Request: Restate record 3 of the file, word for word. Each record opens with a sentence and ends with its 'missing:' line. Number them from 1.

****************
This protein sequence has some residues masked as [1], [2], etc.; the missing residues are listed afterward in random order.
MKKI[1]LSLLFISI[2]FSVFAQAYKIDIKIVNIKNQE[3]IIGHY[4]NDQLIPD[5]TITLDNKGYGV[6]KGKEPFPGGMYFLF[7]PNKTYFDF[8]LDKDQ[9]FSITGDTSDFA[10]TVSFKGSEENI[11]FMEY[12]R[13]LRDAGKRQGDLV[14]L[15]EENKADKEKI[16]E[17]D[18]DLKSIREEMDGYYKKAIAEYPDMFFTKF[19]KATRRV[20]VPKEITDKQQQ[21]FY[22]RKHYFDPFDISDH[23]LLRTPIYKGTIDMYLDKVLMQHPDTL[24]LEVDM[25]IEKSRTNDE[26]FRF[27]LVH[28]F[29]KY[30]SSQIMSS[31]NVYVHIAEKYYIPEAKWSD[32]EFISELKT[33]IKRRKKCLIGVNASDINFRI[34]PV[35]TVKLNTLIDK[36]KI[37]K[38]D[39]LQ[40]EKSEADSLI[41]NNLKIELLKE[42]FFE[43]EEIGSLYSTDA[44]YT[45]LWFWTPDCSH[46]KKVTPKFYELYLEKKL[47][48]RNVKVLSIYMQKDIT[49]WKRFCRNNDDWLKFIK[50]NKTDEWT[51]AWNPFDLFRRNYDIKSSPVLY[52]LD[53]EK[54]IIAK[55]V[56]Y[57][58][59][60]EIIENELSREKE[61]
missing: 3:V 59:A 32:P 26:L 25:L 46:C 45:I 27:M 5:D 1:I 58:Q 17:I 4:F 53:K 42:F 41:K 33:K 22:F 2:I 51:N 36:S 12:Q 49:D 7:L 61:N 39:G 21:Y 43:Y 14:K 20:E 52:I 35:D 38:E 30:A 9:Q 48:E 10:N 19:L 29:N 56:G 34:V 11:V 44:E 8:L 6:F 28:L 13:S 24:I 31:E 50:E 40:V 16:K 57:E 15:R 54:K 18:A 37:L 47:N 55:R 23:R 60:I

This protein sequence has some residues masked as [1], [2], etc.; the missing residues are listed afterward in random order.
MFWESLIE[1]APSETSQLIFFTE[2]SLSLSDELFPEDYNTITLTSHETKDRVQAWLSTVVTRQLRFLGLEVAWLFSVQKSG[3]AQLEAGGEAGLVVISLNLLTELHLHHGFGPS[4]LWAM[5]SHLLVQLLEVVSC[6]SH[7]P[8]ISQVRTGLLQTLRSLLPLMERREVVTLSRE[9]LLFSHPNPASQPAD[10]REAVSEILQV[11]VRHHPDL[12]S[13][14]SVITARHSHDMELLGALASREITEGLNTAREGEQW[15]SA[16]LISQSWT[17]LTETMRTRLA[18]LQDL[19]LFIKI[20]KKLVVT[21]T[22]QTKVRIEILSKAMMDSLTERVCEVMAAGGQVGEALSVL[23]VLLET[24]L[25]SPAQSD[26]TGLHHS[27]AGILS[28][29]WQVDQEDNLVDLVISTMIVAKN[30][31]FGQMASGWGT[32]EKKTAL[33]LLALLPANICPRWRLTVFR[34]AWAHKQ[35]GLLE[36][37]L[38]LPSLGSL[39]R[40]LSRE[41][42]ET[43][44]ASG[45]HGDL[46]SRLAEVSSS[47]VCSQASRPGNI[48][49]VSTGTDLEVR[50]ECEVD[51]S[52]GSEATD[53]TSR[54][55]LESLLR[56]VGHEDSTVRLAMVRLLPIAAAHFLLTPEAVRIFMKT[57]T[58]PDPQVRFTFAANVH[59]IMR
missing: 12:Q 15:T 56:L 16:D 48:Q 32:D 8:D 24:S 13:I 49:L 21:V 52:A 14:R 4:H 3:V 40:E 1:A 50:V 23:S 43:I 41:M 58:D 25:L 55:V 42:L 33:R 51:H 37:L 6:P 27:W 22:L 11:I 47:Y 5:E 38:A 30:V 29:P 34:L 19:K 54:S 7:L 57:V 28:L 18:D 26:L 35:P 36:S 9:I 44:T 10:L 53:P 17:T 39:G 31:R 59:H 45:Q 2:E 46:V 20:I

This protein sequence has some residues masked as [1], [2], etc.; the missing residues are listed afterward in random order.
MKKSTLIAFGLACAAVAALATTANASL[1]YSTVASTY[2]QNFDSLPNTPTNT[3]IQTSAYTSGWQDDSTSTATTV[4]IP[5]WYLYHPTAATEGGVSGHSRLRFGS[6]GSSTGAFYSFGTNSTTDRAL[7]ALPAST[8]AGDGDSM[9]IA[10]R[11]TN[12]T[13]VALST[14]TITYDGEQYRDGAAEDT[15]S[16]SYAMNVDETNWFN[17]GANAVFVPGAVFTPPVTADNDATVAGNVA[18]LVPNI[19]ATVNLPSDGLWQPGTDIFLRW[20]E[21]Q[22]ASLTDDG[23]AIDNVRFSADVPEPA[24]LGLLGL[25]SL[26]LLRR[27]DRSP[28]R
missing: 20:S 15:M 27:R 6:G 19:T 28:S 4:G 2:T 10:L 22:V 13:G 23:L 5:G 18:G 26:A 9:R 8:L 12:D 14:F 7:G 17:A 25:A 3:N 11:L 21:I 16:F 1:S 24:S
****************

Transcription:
This protein sequence has some residues masked as [1], [2], etc.; the missing residues are listed afterward in random order.
MKKSTLIAFGLACAAVAALATTANASL[1]YSTVASTY[2]QNFDSLPNTPTNT[3]IQTSAYTSGWQDDSTSTATTV[4]IP[5]WYLYHPTAATEGGVSGHSRLRFGS[6]GSSTGAFYSFGTNSTTDRAL[7]ALPAST[8]AGDGDSM[9]IA[10]R[11]TN[12]T[13]VALST[14]TITYDGEQYRDGAAEDT[15]S[16]SYAMNVDETNWFN[17]GANAVFVPGAVFTPPVTADNDATVAGNVA[18]LVPNI[19]ATVNLPSDGLWQPGTDIFLRW[20]E[21]Q[22]ASLTDDG[23]AIDNVRFSADVPEPA[24]LGLLGL[25]SL[26]LLRR[27]DRSP[28]R
missing: 20:S 15:M 27:R 6:G 19:T 28:S 4:G 2:T 10:L 22:V 13:G 23:L 5:G 18:G 26:A 9:R 8:L 12:D 14:F 7:G 17:A 25:A 3:N 11:L 21:I 16:F 1:S 24:S